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Relate wavelength and energy scale

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  1. Sep 15, 2016 #1
    1. The problem statement, all variables and given/known data
    Light intensity is measured by monochromator and is given by [tex]I(\lambda ) = I_{0}\lambda ^{3}[/tex] How to change it to the energy scale [tex]I(h\nu ) = ?[/tex]

    2. Relevant equations
    Photons enery [tex]E = h\nu, E =\frac{hc}{\lambda } [/tex]

    3. The attempt at a solution
    It's kind of strange to relate energy with wavelenght
     
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  3. Sep 15, 2016 #2

    mfb

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    How much power is there between the frequencies v and v+##\delta##v? What happens if you let ##\delta##v go to zero?
     
  4. Sep 16, 2016 #3
    Power could be calculated from intensity and area P = I * A.
    and It could be related in terms of photon energy P = N * E --> P = N * hv
    N - number of photons
     
    Last edited: Sep 16, 2016
  5. Sep 16, 2016 #4

    mfb

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    Yes, but that is not the point. Can you calculate it with the given intensity profile? Approximations for small ##\delta##v are fine.
     
  6. Sep 16, 2016 #5
    can't think of anything how to do that..

    any hints? ;]
     
    Last edited: Sep 16, 2016
  7. Sep 16, 2016 #6

    mfb

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    How much intensity is there between two wavelengths ##\lambda## and ##\lambda + \delta \lambda##? How is that related to my previous question?
     
  8. Sep 16, 2016 #7
    [tex]I = I_{0}(\lambda + (\lambda + \delta \lambda ))^{3}[/tex]

    and [tex] \nu = \frac{c}{\lambda } [/tex]
     
    Last edited: Sep 16, 2016
  9. Sep 16, 2016 #8

    mfb

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    That is not right.
    You'll need that formula once you found the intensity in the wavelength range.
     
  10. Sep 16, 2016 #9
    emm.. Intensity at some wavelenght is defind by [tex]I(\lambda)=I_{0}\lambda^{3}[/tex]

    at some different lamda [tex]I(\lambda_{2})=I_{0}(\lambda_{2})^{3}[/tex]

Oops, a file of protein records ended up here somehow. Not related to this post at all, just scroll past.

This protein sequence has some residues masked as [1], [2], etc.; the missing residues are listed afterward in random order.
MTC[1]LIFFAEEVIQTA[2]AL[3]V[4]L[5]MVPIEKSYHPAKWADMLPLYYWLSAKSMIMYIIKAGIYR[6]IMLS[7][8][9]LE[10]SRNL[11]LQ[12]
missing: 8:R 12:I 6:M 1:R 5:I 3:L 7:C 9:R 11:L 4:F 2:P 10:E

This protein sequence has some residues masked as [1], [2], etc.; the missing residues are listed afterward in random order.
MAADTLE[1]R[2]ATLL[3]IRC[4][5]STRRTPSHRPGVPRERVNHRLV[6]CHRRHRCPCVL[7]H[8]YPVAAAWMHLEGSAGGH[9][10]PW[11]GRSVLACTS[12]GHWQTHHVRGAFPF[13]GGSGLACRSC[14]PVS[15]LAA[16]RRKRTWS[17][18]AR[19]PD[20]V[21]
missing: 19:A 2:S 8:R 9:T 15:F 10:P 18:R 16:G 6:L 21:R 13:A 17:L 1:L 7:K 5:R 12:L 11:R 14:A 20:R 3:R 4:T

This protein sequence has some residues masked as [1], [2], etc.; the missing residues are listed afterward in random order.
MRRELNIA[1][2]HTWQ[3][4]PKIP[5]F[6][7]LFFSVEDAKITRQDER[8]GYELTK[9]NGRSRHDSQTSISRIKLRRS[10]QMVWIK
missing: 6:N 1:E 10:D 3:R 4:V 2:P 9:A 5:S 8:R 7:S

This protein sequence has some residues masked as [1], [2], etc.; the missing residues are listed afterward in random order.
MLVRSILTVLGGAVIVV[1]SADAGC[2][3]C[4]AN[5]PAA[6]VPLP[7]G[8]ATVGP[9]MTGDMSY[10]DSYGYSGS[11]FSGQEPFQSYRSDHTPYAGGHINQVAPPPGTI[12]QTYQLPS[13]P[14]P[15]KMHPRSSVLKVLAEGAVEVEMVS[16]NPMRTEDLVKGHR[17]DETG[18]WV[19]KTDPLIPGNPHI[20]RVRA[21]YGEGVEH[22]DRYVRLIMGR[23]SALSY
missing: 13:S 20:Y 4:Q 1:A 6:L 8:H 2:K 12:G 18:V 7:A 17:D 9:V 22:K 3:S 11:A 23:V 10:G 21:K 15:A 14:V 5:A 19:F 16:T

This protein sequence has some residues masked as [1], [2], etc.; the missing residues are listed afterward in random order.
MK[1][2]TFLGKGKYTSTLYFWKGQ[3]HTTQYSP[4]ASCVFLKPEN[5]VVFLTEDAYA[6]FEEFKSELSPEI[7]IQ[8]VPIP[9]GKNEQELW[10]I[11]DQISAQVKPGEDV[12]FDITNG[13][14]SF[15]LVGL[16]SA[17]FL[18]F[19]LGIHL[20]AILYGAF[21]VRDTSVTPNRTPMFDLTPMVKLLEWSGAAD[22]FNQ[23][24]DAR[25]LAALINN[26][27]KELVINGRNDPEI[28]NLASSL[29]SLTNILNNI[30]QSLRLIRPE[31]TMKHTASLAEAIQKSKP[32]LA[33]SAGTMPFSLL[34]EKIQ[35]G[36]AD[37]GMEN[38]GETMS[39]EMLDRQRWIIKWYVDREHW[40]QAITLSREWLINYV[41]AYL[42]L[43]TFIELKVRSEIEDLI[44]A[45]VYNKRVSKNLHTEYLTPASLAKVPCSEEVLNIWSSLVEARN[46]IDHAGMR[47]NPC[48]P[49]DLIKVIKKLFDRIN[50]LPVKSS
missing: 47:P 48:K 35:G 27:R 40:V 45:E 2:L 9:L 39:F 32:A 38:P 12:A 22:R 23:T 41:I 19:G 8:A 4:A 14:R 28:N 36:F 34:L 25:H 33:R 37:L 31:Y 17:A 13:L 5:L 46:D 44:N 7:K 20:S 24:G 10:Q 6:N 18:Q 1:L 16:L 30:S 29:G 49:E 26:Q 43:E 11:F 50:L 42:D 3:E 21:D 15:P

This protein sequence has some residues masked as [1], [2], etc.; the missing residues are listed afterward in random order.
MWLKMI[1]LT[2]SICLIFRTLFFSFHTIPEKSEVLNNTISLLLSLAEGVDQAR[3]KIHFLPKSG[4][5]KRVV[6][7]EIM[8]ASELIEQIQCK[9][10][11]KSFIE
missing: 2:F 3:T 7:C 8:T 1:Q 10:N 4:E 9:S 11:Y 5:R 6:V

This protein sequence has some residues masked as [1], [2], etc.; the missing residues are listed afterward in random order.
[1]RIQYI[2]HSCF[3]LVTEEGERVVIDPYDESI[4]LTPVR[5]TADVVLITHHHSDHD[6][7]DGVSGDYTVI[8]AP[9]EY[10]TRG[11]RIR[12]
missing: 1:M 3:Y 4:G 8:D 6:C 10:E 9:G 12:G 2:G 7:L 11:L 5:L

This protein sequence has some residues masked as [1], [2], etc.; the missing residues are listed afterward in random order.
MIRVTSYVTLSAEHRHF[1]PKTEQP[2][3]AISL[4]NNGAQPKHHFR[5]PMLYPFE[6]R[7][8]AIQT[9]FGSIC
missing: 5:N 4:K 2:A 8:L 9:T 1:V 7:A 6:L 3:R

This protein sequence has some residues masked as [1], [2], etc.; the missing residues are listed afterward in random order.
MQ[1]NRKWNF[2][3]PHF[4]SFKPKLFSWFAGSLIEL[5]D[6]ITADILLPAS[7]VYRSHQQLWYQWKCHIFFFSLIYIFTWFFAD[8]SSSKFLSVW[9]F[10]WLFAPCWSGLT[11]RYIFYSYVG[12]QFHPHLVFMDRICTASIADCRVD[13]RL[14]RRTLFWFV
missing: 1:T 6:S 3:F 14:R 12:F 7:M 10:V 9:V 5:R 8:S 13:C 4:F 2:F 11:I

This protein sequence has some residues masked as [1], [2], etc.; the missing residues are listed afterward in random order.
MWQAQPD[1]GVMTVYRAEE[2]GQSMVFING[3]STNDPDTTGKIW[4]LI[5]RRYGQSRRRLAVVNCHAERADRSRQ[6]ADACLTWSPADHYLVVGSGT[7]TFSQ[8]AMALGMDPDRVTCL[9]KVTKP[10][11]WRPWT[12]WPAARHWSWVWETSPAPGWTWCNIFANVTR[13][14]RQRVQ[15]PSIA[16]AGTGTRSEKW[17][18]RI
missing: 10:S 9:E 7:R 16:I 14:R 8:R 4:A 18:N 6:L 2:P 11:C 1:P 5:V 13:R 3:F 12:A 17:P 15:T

where am I going wrong?
     
  11. Sep 16, 2016 #10

    mfb

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    Right, and how is this related to what you wrote in #7?

    Can you draw a sketch, ##I(\lambda)##? How would you get the integrated intensity between ##\lambda## and ##\lambda + \delta \lambda##? How can you approximate this for very small intervals of ##\lambda##?
     
  12. Sep 16, 2016 #11
    you mean something like this? [tex]I = I_{0}\int \lambda ^{3}d\lambda[/tex]
     
  13. Sep 16, 2016 #12

    mfb

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    Yes.

    There are two approaches: keep the integrals everywhere, or go via the integrands. The former is easier if you know how to do substitutions in integrals, otherwise the latter is easier.
     
  14. Sep 16, 2016 #13
    so my answer is [tex]I=I_{0}\int \lambda ^{3}d\lambda =I_{o}\frac{\lambda ^{4}}{4}[/tex]

    and [tex]I(h\nu )=I_{o}\frac{h}{4}\left ( \frac{c}{\nu } \right )^4[/tex]

    am I right?
     
  15. Sep 16, 2016 #14

    mfb

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    No, that does not work.

    The second "=" in the first line is wrong, and the transition between the first line and the second line does not make sense.

    What is ##\lambda## at the very right of the first line? Which wavelength is that?
     
  16. Sep 16, 2016 #15
    i seems that i dont get the concept at all..

    I just integrated the expression, what could be wrong by that

    P.S. Thanks for your patiece
     
  17. Sep 16, 2016 #16

    mfb

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    Okay, let me ask differently: what did you use as range for the integral, and why?
     
  18. Sep 17, 2016 #17
    I did indefinte integral and that's not the case here, maybe i should try something like this
    [tex]I = I_{0}\int_{\lambda }^{\lambda +\delta \lambda }\lambda ^{3}d\lambda[/tex]
     
  19. Sep 17, 2016 #18

    mfb

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    That's what I suggested in post #6.

    The integrand should use a different symbol (like ##\lambda'##) to avoid mixing two different things.
     
  20. Sep 19, 2016 #19
    good, so now we have this [tex]I = I_{0}\int_{\lambda }^{\lambda +\delta \lambda }\lambda'd\lambda = I_{0}\frac{\lambda'^4}{4}|_{\lambda}^{\lambda + \delta \lambda} = I_{0}(\frac{(\lambda +\delta \lambda)^4 }{4} - \frac{\lambda^4}{4})[/tex]

    and how to relate this with energy?
     
  21. Sep 19, 2016 #20

    mfb

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    You can find an approximation of this for small ##\delta \lambda##. What is the approximate value of an integral if the function is (roughly) constant over the integration range?

    This is also the integrated intensity between two specific frequencies, which you can get with the formula relating wavelengths and frequencies.
     
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